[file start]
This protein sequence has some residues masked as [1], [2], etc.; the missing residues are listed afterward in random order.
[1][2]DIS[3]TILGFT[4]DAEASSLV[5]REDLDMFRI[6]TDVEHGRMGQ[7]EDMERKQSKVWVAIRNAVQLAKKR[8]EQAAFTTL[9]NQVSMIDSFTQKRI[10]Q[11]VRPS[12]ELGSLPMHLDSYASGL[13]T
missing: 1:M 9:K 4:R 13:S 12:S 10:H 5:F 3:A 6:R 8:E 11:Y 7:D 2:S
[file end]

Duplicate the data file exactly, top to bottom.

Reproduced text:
This protein sequence has some residues masked as [1], [2], etc.; the missing residues are listed afterward in random order.
[1][2]DIS[3]TILGFT[4]DAEASSLV[5]REDLDMFRI[6]TDVEHGRMGQ[7]EDMERKQSKVWVAIRNAVQLAKKR[8]EQAAFTTL[9]NQVSMIDSFTQKRI[10]Q[11]VRPS[12]ELGSLPMHLDSYASGL[13]T
missing: 1:M 9:K 4:R 13:S 12:S 10:H 5:F 3:A 6:R 8:E 11:Y 7:D 2:S